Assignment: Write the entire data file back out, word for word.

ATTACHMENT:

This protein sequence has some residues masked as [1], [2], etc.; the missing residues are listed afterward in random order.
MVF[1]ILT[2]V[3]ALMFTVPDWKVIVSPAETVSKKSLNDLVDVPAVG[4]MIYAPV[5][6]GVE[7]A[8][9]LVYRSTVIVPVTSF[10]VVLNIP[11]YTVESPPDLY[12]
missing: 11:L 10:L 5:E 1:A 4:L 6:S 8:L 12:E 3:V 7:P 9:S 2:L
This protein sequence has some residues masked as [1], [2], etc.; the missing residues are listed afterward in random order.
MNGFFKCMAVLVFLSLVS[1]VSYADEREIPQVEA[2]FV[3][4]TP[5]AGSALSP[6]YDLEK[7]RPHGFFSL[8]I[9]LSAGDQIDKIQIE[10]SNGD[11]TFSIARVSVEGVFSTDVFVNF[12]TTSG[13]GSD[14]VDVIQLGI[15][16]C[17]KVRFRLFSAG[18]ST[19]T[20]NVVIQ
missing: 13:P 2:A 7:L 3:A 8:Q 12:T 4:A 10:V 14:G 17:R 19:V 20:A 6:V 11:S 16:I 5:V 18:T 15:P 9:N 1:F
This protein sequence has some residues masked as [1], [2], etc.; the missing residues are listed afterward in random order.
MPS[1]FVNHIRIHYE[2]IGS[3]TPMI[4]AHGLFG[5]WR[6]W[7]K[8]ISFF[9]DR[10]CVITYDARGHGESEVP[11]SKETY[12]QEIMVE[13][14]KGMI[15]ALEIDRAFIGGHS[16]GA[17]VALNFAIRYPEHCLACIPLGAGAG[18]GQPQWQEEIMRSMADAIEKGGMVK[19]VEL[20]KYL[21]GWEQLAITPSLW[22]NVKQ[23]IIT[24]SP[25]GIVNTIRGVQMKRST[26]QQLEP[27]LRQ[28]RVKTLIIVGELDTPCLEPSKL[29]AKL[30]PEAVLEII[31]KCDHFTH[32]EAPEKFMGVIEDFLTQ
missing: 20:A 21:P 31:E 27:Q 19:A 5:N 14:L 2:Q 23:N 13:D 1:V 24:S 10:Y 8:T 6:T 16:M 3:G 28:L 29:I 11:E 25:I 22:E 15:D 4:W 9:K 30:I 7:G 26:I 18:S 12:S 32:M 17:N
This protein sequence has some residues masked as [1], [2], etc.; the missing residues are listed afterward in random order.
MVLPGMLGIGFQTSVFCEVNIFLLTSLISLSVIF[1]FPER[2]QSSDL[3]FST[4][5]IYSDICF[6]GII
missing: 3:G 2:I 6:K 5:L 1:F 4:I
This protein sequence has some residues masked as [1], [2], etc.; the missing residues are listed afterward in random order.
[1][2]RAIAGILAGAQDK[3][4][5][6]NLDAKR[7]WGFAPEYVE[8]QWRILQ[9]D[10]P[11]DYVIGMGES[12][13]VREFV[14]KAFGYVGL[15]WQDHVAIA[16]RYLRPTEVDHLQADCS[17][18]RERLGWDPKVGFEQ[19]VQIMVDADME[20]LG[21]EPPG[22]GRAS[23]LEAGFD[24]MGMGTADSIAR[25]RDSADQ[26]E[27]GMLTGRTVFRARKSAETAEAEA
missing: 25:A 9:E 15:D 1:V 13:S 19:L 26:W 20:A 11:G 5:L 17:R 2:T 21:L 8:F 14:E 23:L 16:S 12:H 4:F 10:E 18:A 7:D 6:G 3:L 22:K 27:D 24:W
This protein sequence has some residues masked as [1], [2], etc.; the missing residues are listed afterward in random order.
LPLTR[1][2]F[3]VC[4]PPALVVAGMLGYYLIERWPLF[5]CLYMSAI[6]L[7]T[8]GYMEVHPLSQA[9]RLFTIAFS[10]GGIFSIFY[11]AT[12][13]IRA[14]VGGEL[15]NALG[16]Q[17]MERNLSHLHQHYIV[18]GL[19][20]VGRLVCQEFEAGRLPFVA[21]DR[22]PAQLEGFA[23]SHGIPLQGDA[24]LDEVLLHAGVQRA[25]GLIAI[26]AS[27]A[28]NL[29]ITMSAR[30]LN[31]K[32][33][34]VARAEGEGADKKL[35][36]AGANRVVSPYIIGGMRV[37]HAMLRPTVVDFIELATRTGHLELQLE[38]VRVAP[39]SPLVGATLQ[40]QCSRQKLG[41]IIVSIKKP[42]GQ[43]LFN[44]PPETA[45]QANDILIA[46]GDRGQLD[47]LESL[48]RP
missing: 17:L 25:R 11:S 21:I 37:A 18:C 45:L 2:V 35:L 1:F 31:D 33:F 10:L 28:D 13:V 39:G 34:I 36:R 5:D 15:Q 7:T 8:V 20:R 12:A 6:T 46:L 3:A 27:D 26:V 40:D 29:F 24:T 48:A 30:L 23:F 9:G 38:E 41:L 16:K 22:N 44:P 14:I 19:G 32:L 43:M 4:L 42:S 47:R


This protein sequence has some residues masked as [1], [2], etc.; the missing residues are listed afterward in random order.
MVF[1]ILT[2]V[3]ALMFTVPDWKVIVSPAETVSKKSLNDLVDVPAVG[4]MIYAPV[5][6]GVE[7]A[8][9]LVYRSTVIVPVTSF[10]VVLNIP[11]YTVESPPDLY[12]
missing: 11:L 10:L 5:E 1:A 4:L 6:S 8:L 12:E 3:V 7:P 9:S 2:L
This protein sequence has some residues masked as [1], [2], etc.; the missing residues are listed afterward in random order.
MNGFFKCMAVLVFLSLVS[1]VSYADEREIPQVEA[2]FV[3][4]TP[5]AGSALSP[6]YDLEK[7]RPHGFFSL[8]I[9]LSAGDQIDKIQIE[10]SNGD[11]TFSIARVSVEGVFSTDVFVNF[12]TTSG[13]GSD[14]VDVIQLGI[15][16]C[17]KVRFRLFSAG[18]ST[19]T[20]NVVIQ
missing: 13:P 2:A 7:L 3:A 8:Q 12:T 4:A 10:V 14:G 17:R 19:V 20:A 6:V 11:S 16:I 5:V 18:T 15:P 9:N 1:F
This protein sequence has some residues masked as [1], [2], etc.; the missing residues are listed afterward in random order.
MPS[1]FVNHIRIHYE[2]IGS[3]TPMI[4]AHGLFG[5]WR[6]W[7]K[8]ISFF[9]DR[10]CVITYDARGHGESEVP[11]SKETY[12]QEIMVE[13][14]KGMI[15]ALEIDRAFIGGHS[16]GA[17]VALNFAIRYPEHCLACIPLGAGAG[18]GQPQWQEEIMRSMADAIEKGGMVK[19]VEL[20]KYL[21]GWEQLAITPSLW[22]NVKQ[23]IIT[24]SP[25]GIVNTIRGVQMKRST[26]QQLEP[27]LRQ[28]RVKTLIIVGELDTPCLEPSKL[29]AKL[30]PEAVLEII[31]KCDHFTH[32]EAPEKFMGVIEDFLTQ
missing: 20:A 21:P 31:E 27:Q 19:A 5:N 14:L 2:Q 23:N 13:D 1:V 24:S 10:Y 8:T 6:T 16:M 3:G 28:L 29:I 11:E 25:I 22:E 15:D 4:W 9:K 30:I 7:G 26:I 18:S 12:S 32:M 17:N
This protein sequence has some residues masked as [1], [2], etc.; the missing residues are listed afterward in random order.
MVLPGMLGIGFQTSVFCEVNIFLLTSLISLSVIF[1]FPER[2]QSSDL[3]FST[4][5]IYSDICF[6]GII
missing: 3:G 2:I 6:K 5:L 1:F 4:I
This protein sequence has some residues masked as [1], [2], etc.; the missing residues are listed afterward in random order.
[1][2]RAIAGILAGAQDK[3][4][5][6]NLDAKR[7]WGFAPEYVE[8]QWRILQ[9]D[10]P[11]DYVIGMGES[12][13]VREFV[14]KAFGYVGL[15]WQDHVAIA[16]RYLRPTEVDHLQADCS[17][18]RERLGWDPKVGFEQ[19]VQIMVDADME[20]LG[21]EPPG[22]GRAS[23]LEAGFD[24]MGMGTADSIAR[25]RDSADQ[26]E[27]GMLTGRTVFRARKSAETAEAEA
missing: 25:A 9:E 15:D 1:V 13:S 19:L 26:W 20:A 11:G 5:L 17:R 2:T 21:L 8:F 14:E 23:L 16:S 12:H 4:F 10:E 18:A 7:D 6:G 3:L 22:K 27:D 24:W
This protein sequence has some residues masked as [1], [2], etc.; the missing residues are listed afterward in random order.
LPLTR[1][2]F[3]VC[4]PPALVVAGMLGYYLIERWPLF[5]CLYMSAI[6]L[7]T[8]GYMEVHPLSQA[9]RLFTIAFS[10]GGIFSIFY[11]AT[12][13]IRA[14]VGGEL[15]NALG[16]Q[17]MERNLSHLHQHYIV[18]GL[19][20]VGRLVCQEFEAGRLPFVA[21]DR[22]PAQLEGFA[23]SHGIPLQGDA[24]LDEVLLHAGVQRA[25]GLIAI[26]AS[27]A[28]NL[29]ITMSAR[30]LN[31]K[32][33][34]VARAEGEGADKKL[35][36]AGANRVVSPYIIGGMRV[37]HAMLRPTVVDFIELATRTGHLELQLE[38]VRVAP[39]SPLVGATLQ[40]QCSRQKLG[41]IIVSIKKP[42]GQ[43]LFN[44]PPETA[45]QANDILIA[46]GDRGQLD[47]LESL[48]RP
missing: 17:L 25:R 11:S 21:I 37:A 18:C 45:L 2:V 35:L 1:F 31:D 33:F 10:L 28:D 13:V 39:G 34:I 36:R 5:D 15:Q 7:T 8:V 20:R 12:A 6:T 46:L 3:A 27:D 26:V 40:D 29:F 24:T 48:A 30:L 23:F 9:G 38:E 41:L 16:K 22:N 44:P 14:I 19:G 32:L 43:M 4:L 42:S 47:R